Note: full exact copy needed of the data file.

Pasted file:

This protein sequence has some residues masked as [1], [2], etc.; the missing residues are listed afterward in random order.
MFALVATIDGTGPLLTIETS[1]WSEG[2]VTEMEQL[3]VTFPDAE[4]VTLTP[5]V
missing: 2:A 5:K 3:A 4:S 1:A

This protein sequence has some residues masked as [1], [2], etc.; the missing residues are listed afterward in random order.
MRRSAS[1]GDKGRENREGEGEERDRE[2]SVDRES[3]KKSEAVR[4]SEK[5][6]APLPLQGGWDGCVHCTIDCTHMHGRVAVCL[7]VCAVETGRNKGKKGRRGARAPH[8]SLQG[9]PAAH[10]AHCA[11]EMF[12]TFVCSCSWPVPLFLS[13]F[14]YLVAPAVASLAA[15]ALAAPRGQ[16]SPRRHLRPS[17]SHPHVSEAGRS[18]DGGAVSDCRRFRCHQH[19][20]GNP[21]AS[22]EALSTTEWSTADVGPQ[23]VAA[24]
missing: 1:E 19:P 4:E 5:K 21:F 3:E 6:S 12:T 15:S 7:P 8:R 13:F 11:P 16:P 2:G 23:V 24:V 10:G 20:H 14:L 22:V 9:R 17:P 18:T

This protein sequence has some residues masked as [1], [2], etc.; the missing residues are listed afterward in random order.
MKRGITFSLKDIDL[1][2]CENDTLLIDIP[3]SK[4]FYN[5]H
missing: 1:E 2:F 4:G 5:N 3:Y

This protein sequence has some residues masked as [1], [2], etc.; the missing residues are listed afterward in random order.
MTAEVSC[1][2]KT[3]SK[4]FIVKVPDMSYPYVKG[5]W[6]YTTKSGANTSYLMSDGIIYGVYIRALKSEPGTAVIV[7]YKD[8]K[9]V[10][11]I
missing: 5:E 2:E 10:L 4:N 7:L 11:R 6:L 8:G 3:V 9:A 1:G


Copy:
This protein sequence has some residues masked as [1], [2], etc.; the missing residues are listed afterward in random order.
MFALVATIDGTGPLLTIETS[1]WSEG[2]VTEMEQL[3]VTFPDAE[4]VTLTP[5]V
missing: 2:A 5:K 3:A 4:S 1:A

This protein sequence has some residues masked as [1], [2], etc.; the missing residues are listed afterward in random order.
MRRSAS[1]GDKGRENREGEGEERDRE[2]SVDRES[3]KKSEAVR[4]SEK[5][6]APLPLQGGWDGCVHCTIDCTHMHGRVAVCL[7]VCAVETGRNKGKKGRRGARAPH[8]SLQG[9]PAAH[10]AHCA[11]EMF[12]TFVCSCSWPVPLFLS[13]F[14]YLVAPAVASLAA[15]ALAAPRGQ[16]SPRRHLRPS[17]SHPHVSEAGRS[18]DGGAVSDCRRFRCHQH[19][20]GNP[21]AS[22]EALSTTEWSTADVGPQ[23]VAA[24]
missing: 1:E 19:P 4:E 5:K 21:F 3:E 6:S 12:T 15:S 7:P 8:R 13:F 11:P 16:P 2:G 23:V 24:V 10:G 20:H 14:L 22:V 9:R 17:P 18:T

This protein sequence has some residues masked as [1], [2], etc.; the missing residues are listed afterward in random order.
MKRGITFSLKDIDL[1][2]CENDTLLIDIP[3]SK[4]FYN[5]H
missing: 1:E 2:F 4:G 5:N 3:Y

This protein sequence has some residues masked as [1], [2], etc.; the missing residues are listed afterward in random order.
MTAEVSC[1][2]KT[3]SK[4]FIVKVPDMSYPYVKG[5]W[6]YTTKSGANTSYLMSDGIIYGVYIRALKSEPGTAVIV[7]YKD[8]K[9]V[10][11]I
missing: 5:E 2:E 10:L 4:N 7:L 11:R 6:L 8:G 3:V 9:A 1:G